Koncision Contract Automation aims to be of value to anyone drafting contracts in English, regardless of where in the world they happen to be located and regardless of the governing law of the contract.
Two things make this feasible.
First, many basic kinds of business transactions share the same features the world over. To the extent requirements vary from jurisdiction to jurisdiction, the customization permitted by document assembly will allow Koncision Contract Automation to capture the most significant variations.
And second, the contract language employed by Koncision Contract Automation is based on the recommendations contained in A Manual of Style for Contract Drafting, written by our founder and president, Ken Adams. A principle underlying those recommendations is that they don’t rely on caselaw. Here’s what the introduction to A Manual of Style for Contract Drafting has to say about that:
Anyone drafting contracts in English, wherever they may be, could safely use this manual. Just as the differences between British and American English are trivial, contracts drafted in the U.S., the United Kingdom, Australia, Canada, and other English-speaking countries share the same basic contract concepts, use essentially the same language, and exhibit comparable layout. Any differences are for the most part a function of loose custom and could be disregarded in favor of whatever usages are most efficient.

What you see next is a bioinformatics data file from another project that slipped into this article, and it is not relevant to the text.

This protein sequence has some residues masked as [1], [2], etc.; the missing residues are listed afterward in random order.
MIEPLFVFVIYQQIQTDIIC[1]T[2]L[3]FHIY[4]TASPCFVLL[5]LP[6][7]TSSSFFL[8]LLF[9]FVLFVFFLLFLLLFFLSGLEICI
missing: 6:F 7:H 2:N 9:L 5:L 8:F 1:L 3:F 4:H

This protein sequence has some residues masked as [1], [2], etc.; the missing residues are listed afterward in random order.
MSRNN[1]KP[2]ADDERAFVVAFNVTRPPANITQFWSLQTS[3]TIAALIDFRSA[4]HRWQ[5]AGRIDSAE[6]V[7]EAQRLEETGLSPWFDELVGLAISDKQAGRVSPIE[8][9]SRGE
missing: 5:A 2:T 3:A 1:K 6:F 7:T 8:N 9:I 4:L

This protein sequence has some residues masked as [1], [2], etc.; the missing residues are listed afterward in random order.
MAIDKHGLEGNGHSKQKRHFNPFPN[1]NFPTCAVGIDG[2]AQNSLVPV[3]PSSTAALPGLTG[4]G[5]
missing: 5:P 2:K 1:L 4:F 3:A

It follows that anyone from a non-English-speaking country who elects to draft a contract in English would also be able to use this manual. Note that questions of terminology may arise—for instance, does warranty mean the same thing in English as it does in, say, Czech? But those are issues to be resolved by translators rather than a manual of style.
This manual occasionally considers caselaw relating to a particular word or phrase, such as material adverse change. With a few exceptions, the opinions in question were issued by federal or state courts in the United States, so they have no direct bearing on contracts governed by the law of other jurisdictions. But the language of contracts should speak directly to the reader without relying on caselaw to breathe meaning into it, and recommendations in this manual are based on that principle. Any discussion of caselaw is by way of background and doesn’t interfere with that principle.
So we welcome international customers and we use other services like Kansas City SEO Company Hundreds of Customers that help with the marketing of our business. More specifically, in the summer of 2011 we expect to be rolling out a version of our confidentiality-agreement template geared to the needs of the international market.
We welcome feedback from international users—let us know if there’s any way we can make Koncision Contract Automation more useful to you.